Expansive good looks will attract a lot of people to the 2012 Kia Rio. And when they get there, in most regards, the Rio will satisfy. However, there is one critical area in which the all-new Rio will leave some shoppers questioning going with the handsome new 2012 Kia.
However, it won’t be the car’s interior quality or feature-set.
In the not so distant past, many of the 2012 Kia Rio’s offerings were found exclusively in luxury cars. Bluetooth telephony and audio streaming, power folding outside rear-view mirrors, voice activated telematics, a rear-view camera feeding a huge seven-inch monitor in the dash, leather upholstery, a sunroof, keyless entry, and pushbutton start are still pleasant finds to this day, particularly when they’re all found together as in the 2012 Rio.
Soft touch materials adorn the dash and door panels and even the Rio’s base-level cloth interior features a sumptuously woven fabric. Tres cool “aircraft style” toggle switches grace the center console for the climate control system. The handsomely styled leather wrapped steering wheel is nicely sized and hosts redundant controls for the audio and communications systems, as well as switches for the cruise control.
Air conditioning, electric power steering, an AM/FM/CD/MP3 audio system with USB and auxiliary ports, along with satellite radio and three months of complimentary service are standard equipment. You’ll also find an abundance of safety features — Electronic Stability Control (ESC), ABS, Hill-start Assist Control (HAC), and Vehicle Stability Management (VSM) — as standard features.
The 138-horsepower, inline four-cylinder engine tasked with motivating the front-drive Rio does an admirable job of setting the 2500-pound Kia into motion and keeping it moving briskly along. The engine makes 123 ft-lbs of torque and in most cases will be paired with a six-speed automatic transmission. A six-speed manual is offered, but Kia’s product planners chose to exile that transmission to the lower (LX) trim level of the Rio.
The 2012 Rio is the first car in its class (that isn’t a hybrid) to offer what Kia terms “Idle Stop and Go”. In other words, the Rio’s engine shuts itself down at traffic signals, or when you have to stop in heavy traffic. The engine then restarts when you release the brake pedal to move again. Kia’s reps say this feature is good for a one mile per gallon increase in fuel efficiency. On that subject, according to the EPA, the 2012 Kia Rio is good for 30 mpg in the city and 40 on the highway.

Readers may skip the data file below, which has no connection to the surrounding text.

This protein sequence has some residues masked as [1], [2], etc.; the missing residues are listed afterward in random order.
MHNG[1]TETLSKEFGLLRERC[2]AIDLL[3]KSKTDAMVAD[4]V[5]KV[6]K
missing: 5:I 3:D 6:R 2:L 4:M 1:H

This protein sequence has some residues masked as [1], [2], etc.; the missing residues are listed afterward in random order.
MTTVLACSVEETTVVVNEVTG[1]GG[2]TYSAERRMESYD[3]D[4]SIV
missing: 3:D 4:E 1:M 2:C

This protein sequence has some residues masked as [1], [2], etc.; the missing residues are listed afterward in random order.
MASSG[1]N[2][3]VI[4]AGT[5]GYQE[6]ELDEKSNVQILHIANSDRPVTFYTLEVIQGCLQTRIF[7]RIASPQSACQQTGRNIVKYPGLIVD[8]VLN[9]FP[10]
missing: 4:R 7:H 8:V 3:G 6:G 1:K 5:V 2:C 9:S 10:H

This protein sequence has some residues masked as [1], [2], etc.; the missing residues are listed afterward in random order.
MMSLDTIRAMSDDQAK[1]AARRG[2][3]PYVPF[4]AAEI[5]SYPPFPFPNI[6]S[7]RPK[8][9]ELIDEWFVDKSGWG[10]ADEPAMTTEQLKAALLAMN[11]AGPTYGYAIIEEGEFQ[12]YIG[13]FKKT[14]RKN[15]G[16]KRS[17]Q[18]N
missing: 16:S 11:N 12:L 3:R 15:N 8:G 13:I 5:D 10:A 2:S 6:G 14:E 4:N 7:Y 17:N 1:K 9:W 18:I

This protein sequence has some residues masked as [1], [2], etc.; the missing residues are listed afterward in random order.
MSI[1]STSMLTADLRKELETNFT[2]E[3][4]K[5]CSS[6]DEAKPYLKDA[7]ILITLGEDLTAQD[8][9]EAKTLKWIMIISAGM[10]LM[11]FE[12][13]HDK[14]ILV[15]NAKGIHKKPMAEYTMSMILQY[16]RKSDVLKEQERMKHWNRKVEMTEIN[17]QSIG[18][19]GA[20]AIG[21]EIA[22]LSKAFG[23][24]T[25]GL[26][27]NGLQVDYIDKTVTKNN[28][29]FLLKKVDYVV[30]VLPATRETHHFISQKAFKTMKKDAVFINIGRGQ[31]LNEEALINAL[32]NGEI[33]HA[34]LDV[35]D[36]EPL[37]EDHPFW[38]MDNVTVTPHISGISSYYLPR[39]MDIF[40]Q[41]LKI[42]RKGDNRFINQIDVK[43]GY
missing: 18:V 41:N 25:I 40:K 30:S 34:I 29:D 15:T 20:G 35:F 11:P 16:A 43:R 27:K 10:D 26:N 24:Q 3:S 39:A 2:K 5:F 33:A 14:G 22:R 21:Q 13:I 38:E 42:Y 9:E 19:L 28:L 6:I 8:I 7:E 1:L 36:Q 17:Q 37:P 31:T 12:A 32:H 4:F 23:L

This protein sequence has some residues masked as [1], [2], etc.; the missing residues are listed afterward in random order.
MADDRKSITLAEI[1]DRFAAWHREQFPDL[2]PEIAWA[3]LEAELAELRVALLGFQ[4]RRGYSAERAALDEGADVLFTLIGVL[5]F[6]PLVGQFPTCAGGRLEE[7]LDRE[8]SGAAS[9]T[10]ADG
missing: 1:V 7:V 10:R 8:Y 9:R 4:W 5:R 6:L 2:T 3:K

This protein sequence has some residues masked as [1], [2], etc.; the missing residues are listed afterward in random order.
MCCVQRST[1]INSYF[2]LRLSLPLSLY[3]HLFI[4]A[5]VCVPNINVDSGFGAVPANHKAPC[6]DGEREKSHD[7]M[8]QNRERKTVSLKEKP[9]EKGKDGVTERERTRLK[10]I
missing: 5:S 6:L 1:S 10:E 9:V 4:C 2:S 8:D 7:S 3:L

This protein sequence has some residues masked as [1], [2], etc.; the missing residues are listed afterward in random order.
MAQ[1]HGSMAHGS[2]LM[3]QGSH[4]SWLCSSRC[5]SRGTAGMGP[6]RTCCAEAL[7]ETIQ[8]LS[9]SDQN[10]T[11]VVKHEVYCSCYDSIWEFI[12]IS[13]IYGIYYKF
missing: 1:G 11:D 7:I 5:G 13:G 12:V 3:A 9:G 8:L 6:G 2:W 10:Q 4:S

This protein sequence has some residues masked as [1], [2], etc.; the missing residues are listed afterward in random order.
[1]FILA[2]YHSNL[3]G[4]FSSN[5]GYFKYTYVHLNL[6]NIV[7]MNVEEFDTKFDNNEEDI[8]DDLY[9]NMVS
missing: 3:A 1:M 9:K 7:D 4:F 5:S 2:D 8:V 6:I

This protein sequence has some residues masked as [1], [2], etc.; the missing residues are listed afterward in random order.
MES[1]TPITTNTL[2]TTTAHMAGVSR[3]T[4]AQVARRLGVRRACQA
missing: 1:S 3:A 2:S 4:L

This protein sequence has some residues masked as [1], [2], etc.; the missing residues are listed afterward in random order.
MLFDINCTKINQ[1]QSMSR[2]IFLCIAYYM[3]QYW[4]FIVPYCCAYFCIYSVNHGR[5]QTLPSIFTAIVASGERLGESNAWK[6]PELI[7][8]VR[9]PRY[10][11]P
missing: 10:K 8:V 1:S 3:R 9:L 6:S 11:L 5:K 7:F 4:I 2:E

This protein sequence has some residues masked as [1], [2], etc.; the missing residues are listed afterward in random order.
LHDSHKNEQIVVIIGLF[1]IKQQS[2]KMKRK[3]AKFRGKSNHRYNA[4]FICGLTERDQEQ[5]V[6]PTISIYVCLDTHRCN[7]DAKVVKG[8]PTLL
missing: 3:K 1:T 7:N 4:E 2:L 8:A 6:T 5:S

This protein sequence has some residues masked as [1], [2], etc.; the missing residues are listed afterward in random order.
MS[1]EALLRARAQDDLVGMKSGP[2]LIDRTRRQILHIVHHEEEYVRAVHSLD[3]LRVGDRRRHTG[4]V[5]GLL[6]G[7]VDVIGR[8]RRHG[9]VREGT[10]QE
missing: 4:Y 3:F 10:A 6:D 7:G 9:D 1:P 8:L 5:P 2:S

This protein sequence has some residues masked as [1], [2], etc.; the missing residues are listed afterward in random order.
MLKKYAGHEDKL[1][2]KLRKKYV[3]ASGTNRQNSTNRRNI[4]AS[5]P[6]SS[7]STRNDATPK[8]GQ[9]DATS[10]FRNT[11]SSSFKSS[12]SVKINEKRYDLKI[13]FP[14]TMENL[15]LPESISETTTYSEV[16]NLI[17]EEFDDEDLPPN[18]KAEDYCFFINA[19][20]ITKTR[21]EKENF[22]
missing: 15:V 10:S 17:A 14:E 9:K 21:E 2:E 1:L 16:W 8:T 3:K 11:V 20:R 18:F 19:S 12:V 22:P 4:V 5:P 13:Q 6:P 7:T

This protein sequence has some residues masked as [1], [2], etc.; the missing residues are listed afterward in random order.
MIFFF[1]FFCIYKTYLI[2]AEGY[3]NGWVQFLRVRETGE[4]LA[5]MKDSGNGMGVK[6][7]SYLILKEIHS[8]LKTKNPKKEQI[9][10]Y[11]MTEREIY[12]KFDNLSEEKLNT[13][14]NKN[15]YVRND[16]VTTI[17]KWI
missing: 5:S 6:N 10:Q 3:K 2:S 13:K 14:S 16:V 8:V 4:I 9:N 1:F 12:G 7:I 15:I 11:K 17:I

Dynamically, the Rio ranks right in there with every other car in its category. It’s a pleasant enough car to drive. Not overtly sporty, but not dull either. The Kia’s steering, suspension and braking systems do a nice job of balancing comfort and engagement. While the 2012 Rio won’t set your eyebrows ablaze with exceptional dynamics, it is an enjoyable car to drive.
Seated behind the wheel, you’ll find the ergonomics of the handsomely styled interior demonstrative of a thoughtful process. You won’t miss your exit trying to find the tuner or volume control for the radio in a Kia Rio. And it’s an especially good thing, because you will need that volume knob a lot.
The 2012 Kia Rio is a pretty noisy car. And when you think about it, simple economics demand if you load all those premium features in a sub-$20,000 car, you’re going to have to cut corners somewhere. Part of where Kia makes up the difference is in insulation. Tire roar is an omnipresent Rio traveling companion. If you’re intrigued by the look of the car and truly enraptured with the vast amount of content you can get for so little money, you’d do well to turn the radio off on your test drive, ask the sales person to stop talking about the Rio, and let you listen to it.
If you can hear yourself think, you've found an exceptional deal. Pricing for the base model 2012 Kia Rio LX starts at $13,600. The top of the line Rio SX starts at $17,500. Fully loaded, with every option, a 2012 Kia Rio still comes in under $20,000.